Anti Malaria Tablets
In addition to using an effective insect repellent when visiting a country where there is a risk of malaria infection, it is advisable to take anti malaria tablets. Malaria is a serious disease that can be life threatening; it is important to take precautions against it.
Contains the active ingredients chloroquine and proguanil for preventing malaria. Available to buy over the counter without prescription. Take regularly as per instructions to ensure maximum effectiveness.
Malaria tablets do not guarantee protection against malaria; they act to help prevent malaria, and they do not prevent insect bites.
What Malaria Tablets Can I Buy Over the Counter?
Some anti malaria tablets can be bought over the counter without a prescription, such as chloroquine and proguanil. Chloroquine and proguanil anti malaria tablets are often taken together.
Two 250mg chloroquine tablets should be taken each week (on the same day) spent in a malaria risk zone, whether staying or just passing through, and two tablets should be taken one week beforehand, (also on the same day). This regime must be continued for four weeks upon return.
Children aged 1-4 should have half a chloroquine tablet, children aged 5-8 should have one tablet, and children aged 9-14 should take one and a half tablets.
Two 100mg proguanil tablets should be taken each day spent in a malarial zone, whether staying or just passing through, and two tablets should be taken each day one week beforehand. This regime should be continued for four weeks upon return. Children aged 1-4 should have half a proguanil tablet, children aged 5-8 should have one tablet, and children aged 9-14 should take one and a half tablets.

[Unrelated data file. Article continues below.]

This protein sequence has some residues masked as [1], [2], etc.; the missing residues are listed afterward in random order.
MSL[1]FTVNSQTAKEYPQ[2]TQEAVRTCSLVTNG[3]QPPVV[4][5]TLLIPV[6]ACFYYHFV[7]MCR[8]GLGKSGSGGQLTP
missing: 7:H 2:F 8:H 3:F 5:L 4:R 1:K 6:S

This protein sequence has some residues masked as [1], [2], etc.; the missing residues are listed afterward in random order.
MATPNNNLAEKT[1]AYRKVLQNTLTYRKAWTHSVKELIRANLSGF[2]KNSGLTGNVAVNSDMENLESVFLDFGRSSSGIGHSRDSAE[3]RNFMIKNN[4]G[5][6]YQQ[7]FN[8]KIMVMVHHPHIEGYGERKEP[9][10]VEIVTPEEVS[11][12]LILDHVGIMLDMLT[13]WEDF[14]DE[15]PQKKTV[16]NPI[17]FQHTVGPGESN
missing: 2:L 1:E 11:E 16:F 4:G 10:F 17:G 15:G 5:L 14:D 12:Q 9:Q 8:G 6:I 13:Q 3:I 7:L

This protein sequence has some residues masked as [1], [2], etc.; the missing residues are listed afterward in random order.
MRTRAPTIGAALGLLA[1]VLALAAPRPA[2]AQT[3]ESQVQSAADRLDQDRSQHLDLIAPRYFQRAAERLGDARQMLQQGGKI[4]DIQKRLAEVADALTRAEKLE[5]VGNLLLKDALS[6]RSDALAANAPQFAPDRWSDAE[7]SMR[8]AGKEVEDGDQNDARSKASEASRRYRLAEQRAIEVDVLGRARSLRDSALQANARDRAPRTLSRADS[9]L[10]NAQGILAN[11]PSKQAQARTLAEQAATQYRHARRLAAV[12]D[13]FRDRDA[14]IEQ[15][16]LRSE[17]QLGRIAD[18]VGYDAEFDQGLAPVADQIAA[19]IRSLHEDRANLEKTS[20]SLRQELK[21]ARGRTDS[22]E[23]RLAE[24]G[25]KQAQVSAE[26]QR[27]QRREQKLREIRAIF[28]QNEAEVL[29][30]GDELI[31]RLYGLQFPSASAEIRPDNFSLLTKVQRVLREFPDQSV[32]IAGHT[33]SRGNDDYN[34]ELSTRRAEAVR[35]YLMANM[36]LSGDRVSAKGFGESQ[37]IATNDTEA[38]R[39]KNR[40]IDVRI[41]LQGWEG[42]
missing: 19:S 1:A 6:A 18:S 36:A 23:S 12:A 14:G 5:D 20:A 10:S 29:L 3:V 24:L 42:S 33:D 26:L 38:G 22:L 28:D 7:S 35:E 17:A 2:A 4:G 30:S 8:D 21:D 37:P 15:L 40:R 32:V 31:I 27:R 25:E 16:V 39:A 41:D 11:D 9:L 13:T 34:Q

Do We Need Malaria Tablets?
Different types of anti malaria tablets will be appropriate depending on the country you are visiting. This is because the malarial parasite Plasmodium falciparum has developed a resistance to chloroquine and proguanil in many countries. There are other anti-malarial tablets available on prescription that may be more appropriate.
See a doctor, pharmacist or travel clinic for advice about whether you need malaria tablets, and which prophylactic drugs are suitable for your country of visitation. Make sure your medication is obtained from a reliable source before travelling, as there is a danger of being sold fake tablets elsewhere.
Follow instructions for taking malaria tablets exactly as directed, because taking them incorrectly may render them ineffective. Do not exceed the recommended dose, and as with all medicines, read the enclosed information leaflet carefully before use.
It is important to continue taking anti malaria tablets for the specified time after returning home, as there is a possibility the malaria parasite could still be in your blood.
If flu-like symptoms develop when in a malarial zone, even when taking preventative medication, seek medical advice immediately. This applies not only while in a malarious area, but also for one year after returning home. They could be symptoms of malaria infection.
Remember to also take other precautions against mosquito bites, including using mosquito repellents, screening windows and doors, covering skin with light coloured clothing as much as possible during the hours of dusk and dawn, using a room spray to kill any mosquitoes, and sleeping under an insecticide treated mosquito net.